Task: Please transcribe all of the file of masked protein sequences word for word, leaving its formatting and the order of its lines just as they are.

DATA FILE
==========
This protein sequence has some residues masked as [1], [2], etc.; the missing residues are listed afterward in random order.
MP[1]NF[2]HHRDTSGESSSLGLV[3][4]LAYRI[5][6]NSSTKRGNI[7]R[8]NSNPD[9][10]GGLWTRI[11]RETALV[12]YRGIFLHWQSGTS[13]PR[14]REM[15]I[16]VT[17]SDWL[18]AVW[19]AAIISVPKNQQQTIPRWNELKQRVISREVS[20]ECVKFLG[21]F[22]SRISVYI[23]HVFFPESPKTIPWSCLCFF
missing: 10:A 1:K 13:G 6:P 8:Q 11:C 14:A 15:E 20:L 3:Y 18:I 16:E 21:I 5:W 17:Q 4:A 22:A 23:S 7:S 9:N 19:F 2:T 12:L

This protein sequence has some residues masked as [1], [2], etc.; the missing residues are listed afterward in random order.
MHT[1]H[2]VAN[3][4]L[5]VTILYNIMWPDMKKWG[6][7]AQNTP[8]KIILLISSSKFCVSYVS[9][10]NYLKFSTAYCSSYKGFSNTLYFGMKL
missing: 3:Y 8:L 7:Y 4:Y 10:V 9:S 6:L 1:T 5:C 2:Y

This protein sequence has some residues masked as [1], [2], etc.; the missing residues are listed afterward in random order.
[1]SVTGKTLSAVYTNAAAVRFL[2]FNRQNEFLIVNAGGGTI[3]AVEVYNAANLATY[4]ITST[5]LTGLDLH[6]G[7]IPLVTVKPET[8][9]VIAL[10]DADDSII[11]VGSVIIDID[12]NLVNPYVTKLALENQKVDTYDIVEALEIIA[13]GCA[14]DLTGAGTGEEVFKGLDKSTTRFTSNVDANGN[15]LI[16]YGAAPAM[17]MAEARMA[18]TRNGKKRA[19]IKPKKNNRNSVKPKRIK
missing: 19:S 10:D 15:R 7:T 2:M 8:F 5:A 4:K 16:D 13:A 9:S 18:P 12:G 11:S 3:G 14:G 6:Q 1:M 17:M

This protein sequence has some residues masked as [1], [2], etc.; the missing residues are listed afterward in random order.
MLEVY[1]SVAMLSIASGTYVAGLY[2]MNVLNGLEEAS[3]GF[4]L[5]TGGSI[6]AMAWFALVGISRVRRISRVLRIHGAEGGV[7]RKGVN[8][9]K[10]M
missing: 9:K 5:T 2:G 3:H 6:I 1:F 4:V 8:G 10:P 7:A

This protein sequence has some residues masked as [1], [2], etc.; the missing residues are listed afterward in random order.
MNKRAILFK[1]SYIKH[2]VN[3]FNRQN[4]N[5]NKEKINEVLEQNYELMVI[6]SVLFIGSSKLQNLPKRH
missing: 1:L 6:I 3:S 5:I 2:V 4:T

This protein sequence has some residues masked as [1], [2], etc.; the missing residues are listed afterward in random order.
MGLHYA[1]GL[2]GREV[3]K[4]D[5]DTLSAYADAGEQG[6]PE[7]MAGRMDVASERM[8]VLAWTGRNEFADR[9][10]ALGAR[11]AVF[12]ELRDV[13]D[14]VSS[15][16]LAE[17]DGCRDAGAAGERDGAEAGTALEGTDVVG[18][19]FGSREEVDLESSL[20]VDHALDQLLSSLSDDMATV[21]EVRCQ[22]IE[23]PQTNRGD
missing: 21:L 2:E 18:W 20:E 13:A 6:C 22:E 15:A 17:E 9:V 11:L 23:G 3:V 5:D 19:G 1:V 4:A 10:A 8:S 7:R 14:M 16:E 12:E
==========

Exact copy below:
This protein sequence has some residues masked as [1], [2], etc.; the missing residues are listed afterward in random order.
MP[1]NF[2]HHRDTSGESSSLGLV[3][4]LAYRI[5][6]NSSTKRGNI[7]R[8]NSNPD[9][10]GGLWTRI[11]RETALV[12]YRGIFLHWQSGTS[13]PR[14]REM[15]I[16]VT[17]SDWL[18]AVW[19]AAIISVPKNQQQTIPRWNELKQRVISREVS[20]ECVKFLG[21]F[22]SRISVYI[23]HVFFPESPKTIPWSCLCFF
missing: 10:A 1:K 13:G 6:P 8:Q 11:C 14:A 15:E 20:L 3:Y 18:I 16:E 21:I 5:W 17:Q 4:A 22:A 23:S 7:S 9:N 19:F 2:T 12:L

This protein sequence has some residues masked as [1], [2], etc.; the missing residues are listed afterward in random order.
MHT[1]H[2]VAN[3][4]L[5]VTILYNIMWPDMKKWG[6][7]AQNTP[8]KIILLISSSKFCVSYVS[9][10]NYLKFSTAYCSSYKGFSNTLYFGMKL
missing: 3:Y 8:L 7:Y 4:Y 10:V 9:S 6:L 1:T 5:C 2:Y

This protein sequence has some residues masked as [1], [2], etc.; the missing residues are listed afterward in random order.
[1]SVTGKTLSAVYTNAAAVRFL[2]FNRQNEFLIVNAGGGTI[3]AVEVYNAANLATY[4]ITST[5]LTGLDLH[6]G[7]IPLVTVKPET[8][9]VIAL[10]DADDSII[11]VGSVIIDID[12]NLVNPYVTKLALENQKVDTYDIVEALEIIA[13]GCA[14]DLTGAGTGEEVFKGLDKSTTRFTSNVDANGN[15]LI[16]YGAAPAM[17]MAEARMA[18]TRNGKKRA[19]IKPKKNNRNSVKPKRIK
missing: 19:S 10:D 15:R 7:T 2:M 8:F 5:A 4:K 16:D 13:A 9:S 18:P 12:G 11:S 3:G 14:G 6:Q 1:M 17:M

This protein sequence has some residues masked as [1], [2], etc.; the missing residues are listed afterward in random order.
MLEVY[1]SVAMLSIASGTYVAGLY[2]MNVLNGLEEAS[3]GF[4]L[5]TGGSI[6]AMAWFALVGISRVRRISRVLRIHGAEGGV[7]RKGVN[8][9]K[10]M
missing: 9:K 5:T 2:G 3:H 6:I 1:F 4:V 8:G 10:P 7:A

This protein sequence has some residues masked as [1], [2], etc.; the missing residues are listed afterward in random order.
MNKRAILFK[1]SYIKH[2]VN[3]FNRQN[4]N[5]NKEKINEVLEQNYELMVI[6]SVLFIGSSKLQNLPKRH
missing: 1:L 6:I 3:S 5:I 2:V 4:T

This protein sequence has some residues masked as [1], [2], etc.; the missing residues are listed afterward in random order.
MGLHYA[1]GL[2]GREV[3]K[4]D[5]DTLSAYADAGEQG[6]PE[7]MAGRMDVASERM[8]VLAWTGRNEFADR[9][10]ALGAR[11]AVF[12]ELRDV[13]D[14]VSS[15][16]LAE[17]DGCRDAGAAGERDGAEAGTALEGTDVVG[18][19]FGSREEVDLESSL[20]VDHALDQLLSSLSDDMATV[21]EVRCQ[22]IE[23]PQTNRGD
missing: 21:L 2:E 18:W 20:E 13:A 6:C 22:E 15:A 17:E 9:V 11:L 23:G 3:V 5:D 19:G 1:V 4:A 10:A 8:S 7:R 14:M 16:E 12:E